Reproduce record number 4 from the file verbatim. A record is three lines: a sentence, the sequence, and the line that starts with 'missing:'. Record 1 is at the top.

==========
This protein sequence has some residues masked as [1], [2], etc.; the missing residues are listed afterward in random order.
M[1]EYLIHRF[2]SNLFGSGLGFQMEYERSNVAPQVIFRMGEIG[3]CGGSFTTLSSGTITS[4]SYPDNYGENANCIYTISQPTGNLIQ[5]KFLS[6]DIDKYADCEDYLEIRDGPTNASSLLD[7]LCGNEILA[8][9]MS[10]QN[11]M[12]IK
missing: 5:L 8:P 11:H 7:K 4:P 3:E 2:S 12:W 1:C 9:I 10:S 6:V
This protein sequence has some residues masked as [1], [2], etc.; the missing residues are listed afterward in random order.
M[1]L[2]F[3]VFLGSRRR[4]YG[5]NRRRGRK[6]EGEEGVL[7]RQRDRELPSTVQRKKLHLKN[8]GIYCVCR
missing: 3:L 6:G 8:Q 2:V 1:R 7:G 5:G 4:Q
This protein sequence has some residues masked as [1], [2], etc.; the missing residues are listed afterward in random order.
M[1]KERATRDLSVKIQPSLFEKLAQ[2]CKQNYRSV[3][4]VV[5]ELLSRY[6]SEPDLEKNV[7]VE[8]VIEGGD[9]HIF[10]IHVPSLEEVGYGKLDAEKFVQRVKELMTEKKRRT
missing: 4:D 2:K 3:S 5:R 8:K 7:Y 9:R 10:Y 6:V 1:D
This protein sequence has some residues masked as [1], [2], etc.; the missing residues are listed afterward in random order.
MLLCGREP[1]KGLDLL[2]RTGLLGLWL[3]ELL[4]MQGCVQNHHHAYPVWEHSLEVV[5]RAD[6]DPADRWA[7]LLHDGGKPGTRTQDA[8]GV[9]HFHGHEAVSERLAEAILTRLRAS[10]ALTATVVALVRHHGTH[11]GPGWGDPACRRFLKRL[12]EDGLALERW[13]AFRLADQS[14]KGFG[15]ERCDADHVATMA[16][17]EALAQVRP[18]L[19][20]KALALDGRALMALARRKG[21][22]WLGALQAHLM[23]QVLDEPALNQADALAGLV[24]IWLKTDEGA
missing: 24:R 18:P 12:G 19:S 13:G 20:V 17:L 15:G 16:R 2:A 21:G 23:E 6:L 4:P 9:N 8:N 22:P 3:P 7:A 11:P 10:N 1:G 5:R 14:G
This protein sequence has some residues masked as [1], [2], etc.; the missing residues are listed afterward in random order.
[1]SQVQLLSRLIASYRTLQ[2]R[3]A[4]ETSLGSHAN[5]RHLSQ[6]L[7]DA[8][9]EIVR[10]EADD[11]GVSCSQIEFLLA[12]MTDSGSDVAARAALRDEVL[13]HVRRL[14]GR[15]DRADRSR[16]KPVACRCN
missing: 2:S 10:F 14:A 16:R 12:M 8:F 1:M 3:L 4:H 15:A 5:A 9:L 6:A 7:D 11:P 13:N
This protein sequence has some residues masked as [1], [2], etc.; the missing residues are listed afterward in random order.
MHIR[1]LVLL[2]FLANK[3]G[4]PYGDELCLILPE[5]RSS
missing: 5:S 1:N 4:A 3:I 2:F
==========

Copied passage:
This protein sequence has some residues masked as [1], [2], etc.; the missing residues are listed afterward in random order.
MLLCGREP[1]KGLDLL[2]RTGLLGLWL[3]ELL[4]MQGCVQNHHHAYPVWEHSLEVV[5]RAD[6]DPADRWA[7]LLHDGGKPGTRTQDA[8]GV[9]HFHGHEAVSERLAEAILTRLRAS[10]ALTATVVALVRHHGTH[11]GPGWGDPACRRFLKRL[12]EDGLALERW[13]AFRLADQS[14]KGFG[15]ERCDADHVATMA[16][17]EALAQVRP[18]L[19][20]KALALDGRALMALARRKG[21][22]WLGALQAHLM[23]QVLDEPALNQADALAGLV[24]IWLKTDEGA
missing: 24:R 18:P 12:G 19:S 13:G 20:V 17:L 15:G 16:R 2:A 21:G 23:E 6:L 4:P 9:N 8:N 22:P 3:P 7:A 11:P 10:N 1:G 5:R 14:G